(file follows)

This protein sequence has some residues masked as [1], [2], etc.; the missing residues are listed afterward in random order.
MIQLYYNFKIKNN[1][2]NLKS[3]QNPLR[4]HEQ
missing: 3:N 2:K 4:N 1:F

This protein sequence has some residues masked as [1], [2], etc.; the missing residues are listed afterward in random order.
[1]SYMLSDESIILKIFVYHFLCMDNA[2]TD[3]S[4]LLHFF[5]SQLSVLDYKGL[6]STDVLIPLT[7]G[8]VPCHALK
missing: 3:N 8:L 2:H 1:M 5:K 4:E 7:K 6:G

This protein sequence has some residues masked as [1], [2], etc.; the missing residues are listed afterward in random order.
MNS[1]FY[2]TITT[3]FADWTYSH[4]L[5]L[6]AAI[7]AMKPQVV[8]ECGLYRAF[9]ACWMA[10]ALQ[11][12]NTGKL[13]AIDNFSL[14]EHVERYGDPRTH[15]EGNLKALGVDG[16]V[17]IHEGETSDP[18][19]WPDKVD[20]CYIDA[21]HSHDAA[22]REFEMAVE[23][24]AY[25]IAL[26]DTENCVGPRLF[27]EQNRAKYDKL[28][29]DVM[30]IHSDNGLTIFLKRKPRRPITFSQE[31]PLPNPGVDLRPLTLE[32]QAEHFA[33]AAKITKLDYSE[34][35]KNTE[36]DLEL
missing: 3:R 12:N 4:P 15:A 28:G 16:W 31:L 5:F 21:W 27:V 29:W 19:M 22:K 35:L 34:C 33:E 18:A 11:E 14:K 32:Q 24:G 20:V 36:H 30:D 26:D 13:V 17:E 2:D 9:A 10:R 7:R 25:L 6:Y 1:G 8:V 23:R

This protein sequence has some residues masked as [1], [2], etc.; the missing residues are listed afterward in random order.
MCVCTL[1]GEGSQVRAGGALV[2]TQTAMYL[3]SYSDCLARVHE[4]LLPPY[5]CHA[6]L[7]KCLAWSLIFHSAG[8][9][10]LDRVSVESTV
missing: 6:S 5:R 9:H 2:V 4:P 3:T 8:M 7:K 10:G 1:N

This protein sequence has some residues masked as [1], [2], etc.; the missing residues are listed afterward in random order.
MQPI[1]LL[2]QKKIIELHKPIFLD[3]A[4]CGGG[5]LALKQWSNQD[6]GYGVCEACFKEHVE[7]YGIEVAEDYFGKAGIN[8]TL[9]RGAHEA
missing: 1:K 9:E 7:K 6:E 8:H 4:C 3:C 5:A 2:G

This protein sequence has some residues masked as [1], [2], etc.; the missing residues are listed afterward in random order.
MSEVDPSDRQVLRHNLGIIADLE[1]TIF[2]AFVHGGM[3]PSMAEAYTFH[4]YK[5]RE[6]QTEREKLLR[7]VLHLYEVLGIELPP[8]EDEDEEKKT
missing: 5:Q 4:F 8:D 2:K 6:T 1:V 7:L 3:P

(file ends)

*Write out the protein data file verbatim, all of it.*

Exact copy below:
This protein sequence has some residues masked as [1], [2], etc.; the missing residues are listed afterward in random order.
MIQLYYNFKIKNN[1][2]NLKS[3]QNPLR[4]HEQ
missing: 3:N 2:K 4:N 1:F

This protein sequence has some residues masked as [1], [2], etc.; the missing residues are listed afterward in random order.
[1]SYMLSDESIILKIFVYHFLCMDNA[2]TD[3]S[4]LLHFF[5]SQLSVLDYKGL[6]STDVLIPLT[7]G[8]VPCHALK
missing: 3:N 8:L 2:H 1:M 5:K 4:E 7:K 6:G

This protein sequence has some residues masked as [1], [2], etc.; the missing residues are listed afterward in random order.
MNS[1]FY[2]TITT[3]FADWTYSH[4]L[5]L[6]AAI[7]AMKPQVV[8]ECGLYRAF[9]ACWMA[10]ALQ[11][12]NTGKL[13]AIDNFSL[14]EHVERYGDPRTH[15]EGNLKALGVDG[16]V[17]IHEGETSDP[18][19]WPDKVD[20]CYIDA[21]HSHDAA[22]REFEMAVE[23][24]AY[25]IAL[26]DTENCVGPRLF[27]EQNRAKYDKL[28][29]DVM[30]IHSDNGLTIFLKRKPRRPITFSQE[31]PLPNPGVDLRPLTLE[32]QAEHFA[33]AAKITKLDYSE[34][35]KNTE[36]DLEL
missing: 3:R 12:N 4:P 15:A 28:G 16:W 31:L 5:F 21:W 27:V 29:W 19:M 22:K 35:L 34:C 33:E 18:A 11:E 14:K 32:Q 24:G 20:V 36:H 30:D 26:D 13:V 17:E 2:D 9:A 10:R 7:R 25:L 6:Y 1:G 8:V 23:R

This protein sequence has some residues masked as [1], [2], etc.; the missing residues are listed afterward in random order.
MCVCTL[1]GEGSQVRAGGALV[2]TQTAMYL[3]SYSDCLARVHE[4]LLPPY[5]CHA[6]L[7]KCLAWSLIFHSAG[8][9][10]LDRVSVESTV
missing: 6:S 5:R 9:H 2:V 4:P 3:T 8:M 7:K 10:G 1:N

This protein sequence has some residues masked as [1], [2], etc.; the missing residues are listed afterward in random order.
MQPI[1]LL[2]QKKIIELHKPIFLD[3]A[4]CGGG[5]LALKQWSNQD[6]GYGVCEACFKEHVE[7]YGIEVAEDYFGKAGIN[8]TL[9]RGAHEA
missing: 1:K 9:E 7:K 6:E 8:H 4:C 3:C 5:A 2:G

This protein sequence has some residues masked as [1], [2], etc.; the missing residues are listed afterward in random order.
MSEVDPSDRQVLRHNLGIIADLE[1]TIF[2]AFVHGGM[3]PSMAEAYTFH[4]YK[5]RE[6]QTEREKLLR[7]VLHLYEVLGIELPP[8]EDEDEEKKT
missing: 5:Q 4:F 8:D 2:K 6:T 1:V 7:L 3:P